taken a really good one to beat him.”

“He’s a very brave horse,” rider Olivier Doleuze said of Packing Winner.
“Never gives up. He kept on going to the end.”

Olivier Peslier was regretful of how things panned out for Vision D’Etat in
his career finale before heading off to stud.

“He missed the start, and I had to settle in an awkward position,” Peslier
said. “He did not accelerate as well last year.”

Planteur was about another neck away in fifth, ahead of a somewhat unlucky
Super Satin. Cirrus des Aigles, Stacelita, Reggane, Super Pistachio, Sri Putra
(Oasis Dream [GB]), Glass Harmonium (Verglas [Ire]) and a patently subpar
Collection (Peintre Celebre) rounded out the order of finish. Collection, who
was declared fit to race Sunday morning after being mildly lame Saturday, exited
the Cup lame in his right front leg.

Snow Fairy’s record now stands at 13-6-2-2 with approximately $4.4 million in
earnings (including her bonus from winning the QEII). The bay broke her maiden on the Polytrack at Lingfield in her second
career start last summer. Narrowly beaten under the top weight of 133 pounds in
a Newmarket nursery next time out, Snow Fairy went on to finish fourth in the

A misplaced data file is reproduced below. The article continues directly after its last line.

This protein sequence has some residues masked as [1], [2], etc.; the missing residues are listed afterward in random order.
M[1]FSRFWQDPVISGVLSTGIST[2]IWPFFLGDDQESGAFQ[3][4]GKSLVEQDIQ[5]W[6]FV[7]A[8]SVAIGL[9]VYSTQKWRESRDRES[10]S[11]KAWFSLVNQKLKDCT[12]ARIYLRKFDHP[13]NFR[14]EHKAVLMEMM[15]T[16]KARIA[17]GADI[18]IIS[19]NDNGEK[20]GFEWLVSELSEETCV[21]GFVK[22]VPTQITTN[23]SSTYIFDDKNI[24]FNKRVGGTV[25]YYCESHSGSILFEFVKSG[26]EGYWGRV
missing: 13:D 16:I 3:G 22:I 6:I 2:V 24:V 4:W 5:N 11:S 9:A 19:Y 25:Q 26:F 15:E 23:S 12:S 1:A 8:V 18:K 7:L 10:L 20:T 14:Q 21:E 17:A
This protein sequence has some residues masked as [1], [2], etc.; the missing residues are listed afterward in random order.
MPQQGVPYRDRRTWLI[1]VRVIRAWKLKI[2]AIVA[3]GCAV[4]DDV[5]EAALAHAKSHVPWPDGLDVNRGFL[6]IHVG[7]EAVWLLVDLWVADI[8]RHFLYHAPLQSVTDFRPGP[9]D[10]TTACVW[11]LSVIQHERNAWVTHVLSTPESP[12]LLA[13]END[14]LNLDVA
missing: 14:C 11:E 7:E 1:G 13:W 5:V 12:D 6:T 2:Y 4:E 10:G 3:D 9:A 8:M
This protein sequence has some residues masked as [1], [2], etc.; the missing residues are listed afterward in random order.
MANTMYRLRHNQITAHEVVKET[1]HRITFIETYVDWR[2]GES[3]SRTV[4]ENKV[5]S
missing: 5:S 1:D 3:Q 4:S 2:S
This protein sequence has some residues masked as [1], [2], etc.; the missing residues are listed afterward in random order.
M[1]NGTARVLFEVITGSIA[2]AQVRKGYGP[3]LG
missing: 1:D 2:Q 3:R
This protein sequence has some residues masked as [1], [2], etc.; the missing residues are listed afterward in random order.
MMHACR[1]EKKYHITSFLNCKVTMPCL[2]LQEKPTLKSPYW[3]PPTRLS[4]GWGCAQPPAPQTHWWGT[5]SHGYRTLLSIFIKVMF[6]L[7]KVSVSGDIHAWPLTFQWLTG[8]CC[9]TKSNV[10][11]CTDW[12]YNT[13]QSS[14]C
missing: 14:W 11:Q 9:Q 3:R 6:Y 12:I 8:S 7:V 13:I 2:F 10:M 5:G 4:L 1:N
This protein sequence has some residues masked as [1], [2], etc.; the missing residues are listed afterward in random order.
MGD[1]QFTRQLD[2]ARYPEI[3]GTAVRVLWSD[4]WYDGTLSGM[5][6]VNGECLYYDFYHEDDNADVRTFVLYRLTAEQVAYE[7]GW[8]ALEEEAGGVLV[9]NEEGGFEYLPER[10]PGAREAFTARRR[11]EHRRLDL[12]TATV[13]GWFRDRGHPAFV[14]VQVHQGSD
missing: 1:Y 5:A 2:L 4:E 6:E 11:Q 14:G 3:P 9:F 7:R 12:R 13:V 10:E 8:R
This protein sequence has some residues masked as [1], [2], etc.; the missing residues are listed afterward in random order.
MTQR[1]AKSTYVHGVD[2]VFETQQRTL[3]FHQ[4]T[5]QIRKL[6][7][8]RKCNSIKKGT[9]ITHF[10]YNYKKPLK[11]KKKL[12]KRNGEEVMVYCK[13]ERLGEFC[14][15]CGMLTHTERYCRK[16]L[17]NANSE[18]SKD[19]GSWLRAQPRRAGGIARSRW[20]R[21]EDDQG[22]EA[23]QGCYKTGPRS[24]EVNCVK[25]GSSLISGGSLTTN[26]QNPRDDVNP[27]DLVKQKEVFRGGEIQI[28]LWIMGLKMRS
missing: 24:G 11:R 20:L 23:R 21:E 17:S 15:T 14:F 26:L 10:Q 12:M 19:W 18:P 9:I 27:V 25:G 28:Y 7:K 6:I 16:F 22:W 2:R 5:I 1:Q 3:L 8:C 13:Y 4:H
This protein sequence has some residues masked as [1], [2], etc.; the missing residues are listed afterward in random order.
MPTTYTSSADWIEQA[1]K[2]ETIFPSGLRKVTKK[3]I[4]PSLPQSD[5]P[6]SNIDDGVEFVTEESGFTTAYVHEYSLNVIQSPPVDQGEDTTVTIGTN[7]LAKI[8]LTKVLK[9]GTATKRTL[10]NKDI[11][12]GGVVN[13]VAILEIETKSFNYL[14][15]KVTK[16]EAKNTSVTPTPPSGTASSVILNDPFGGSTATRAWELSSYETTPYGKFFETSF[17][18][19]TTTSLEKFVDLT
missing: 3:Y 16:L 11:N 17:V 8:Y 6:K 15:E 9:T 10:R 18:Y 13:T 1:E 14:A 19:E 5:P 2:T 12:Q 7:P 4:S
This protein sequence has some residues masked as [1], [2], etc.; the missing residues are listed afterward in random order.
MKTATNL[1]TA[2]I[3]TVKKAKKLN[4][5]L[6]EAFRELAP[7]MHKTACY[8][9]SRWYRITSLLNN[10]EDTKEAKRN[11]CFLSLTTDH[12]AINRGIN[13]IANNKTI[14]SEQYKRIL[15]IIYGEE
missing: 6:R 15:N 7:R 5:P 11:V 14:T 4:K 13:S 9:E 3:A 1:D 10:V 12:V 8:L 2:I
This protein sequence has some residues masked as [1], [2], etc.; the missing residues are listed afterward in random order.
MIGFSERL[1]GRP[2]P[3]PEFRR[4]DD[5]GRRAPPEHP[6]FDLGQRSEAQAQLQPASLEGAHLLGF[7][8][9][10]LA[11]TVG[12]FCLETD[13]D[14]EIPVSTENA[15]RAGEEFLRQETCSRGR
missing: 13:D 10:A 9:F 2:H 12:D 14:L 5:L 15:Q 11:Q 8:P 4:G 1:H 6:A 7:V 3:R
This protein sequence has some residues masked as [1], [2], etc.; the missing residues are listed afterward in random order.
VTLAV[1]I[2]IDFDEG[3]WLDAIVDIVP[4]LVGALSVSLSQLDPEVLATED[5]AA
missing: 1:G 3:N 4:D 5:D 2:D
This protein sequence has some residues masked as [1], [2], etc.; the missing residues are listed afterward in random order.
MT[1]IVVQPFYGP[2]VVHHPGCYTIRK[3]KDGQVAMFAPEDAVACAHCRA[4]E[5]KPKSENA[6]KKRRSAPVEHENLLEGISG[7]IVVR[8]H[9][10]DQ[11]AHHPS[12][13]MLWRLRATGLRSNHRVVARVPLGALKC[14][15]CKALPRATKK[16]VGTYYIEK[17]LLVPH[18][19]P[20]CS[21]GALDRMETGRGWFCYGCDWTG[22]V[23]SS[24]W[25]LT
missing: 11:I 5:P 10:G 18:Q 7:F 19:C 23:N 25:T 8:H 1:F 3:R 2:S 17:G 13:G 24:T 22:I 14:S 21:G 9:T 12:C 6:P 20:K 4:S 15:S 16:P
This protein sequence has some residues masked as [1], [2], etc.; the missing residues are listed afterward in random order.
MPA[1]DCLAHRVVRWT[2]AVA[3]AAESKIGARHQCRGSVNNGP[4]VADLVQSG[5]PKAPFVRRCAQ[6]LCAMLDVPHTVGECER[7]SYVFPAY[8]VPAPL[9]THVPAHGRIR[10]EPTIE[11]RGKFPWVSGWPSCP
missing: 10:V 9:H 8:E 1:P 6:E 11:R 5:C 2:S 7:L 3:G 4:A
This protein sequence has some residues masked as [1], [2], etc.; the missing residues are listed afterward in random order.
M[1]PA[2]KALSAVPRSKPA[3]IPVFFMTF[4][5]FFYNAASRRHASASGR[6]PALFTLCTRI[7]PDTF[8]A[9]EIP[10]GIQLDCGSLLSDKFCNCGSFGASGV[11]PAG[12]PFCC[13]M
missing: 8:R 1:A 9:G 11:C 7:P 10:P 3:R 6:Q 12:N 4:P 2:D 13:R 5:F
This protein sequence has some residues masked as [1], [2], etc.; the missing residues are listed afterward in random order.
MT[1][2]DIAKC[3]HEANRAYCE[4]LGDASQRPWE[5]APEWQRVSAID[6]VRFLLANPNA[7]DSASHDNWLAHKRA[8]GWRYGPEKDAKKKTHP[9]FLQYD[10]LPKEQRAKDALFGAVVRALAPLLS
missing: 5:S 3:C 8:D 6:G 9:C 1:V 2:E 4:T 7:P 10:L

Sweet Solera S. (Eng-G3) and a near-miss third in the Prestige S. (Eng-G3). She
concluded her juvenile season with an uncharacteristic ninth on soft ground in
the Radley S., and she was not entered in the Oaks.

Trainer Ed Dunlop might have a worthy replacement for his great globetrotter Ouija Board
(Frank Sorge/

“Perhaps we didn’t know what we were doing!” racing manager Patrick Cooper
joked about her lack of a classic entry.

After opening 2010 with an impressive three-length decision in the May 19
Height of Fashion S. at Goodwood, her owner put up the fee to supplement her to
the June 4 Epsom classic. Overcoming a rough trip in the Oaks, Snow Fairy
prevailed by a neck to repay her connections’ faith. That earned her another
supplemental entry to the July 18 Irish Oaks, where she dominated by eight
lengths on good to yielding ground. Snow Fairy ran well in defeat in her next
two, a runner-up effort to Midday (GB) (Oasis Dream [GB]) in the August 19
Yorkshire Oaks (Eng-G1) and a solid if non-staying fourth in the September 11 St
Leger (Eng-G1) over an extended 1 3/4 miles, before her wildly successful
venture to the Far East.

Bred in Ireland under the auspices of Patino’s
Windflower Overseas Holdings, Snow Fairy was bought back for a mere €1,800 as a
yearling at Tattersalls Ireland in December 2008, with BBA Ireland signing the
ticket on her breeder’s behalf. She is the first foal from the winning Charnwood
Forest (Ire) mare Woodland Dream (Ire), who is a half-sister to German Group 3
victor Big Bad Bob (Bob Back). Further back, this is the family of multiple
Group 3 winner Elusive Pimpernel, runner-up in last year’s Racing Post Trophy
(Eng-G1) and sidelined since his fifth in the Two Thousand Guineas (Eng-G1), as
well as Group 3 victor Palavicini (Giant’s Causeway).

“Hopefully she’ll come back for this race again next year because she’s going
to stay in training as a four-year-old,” Dunlop said.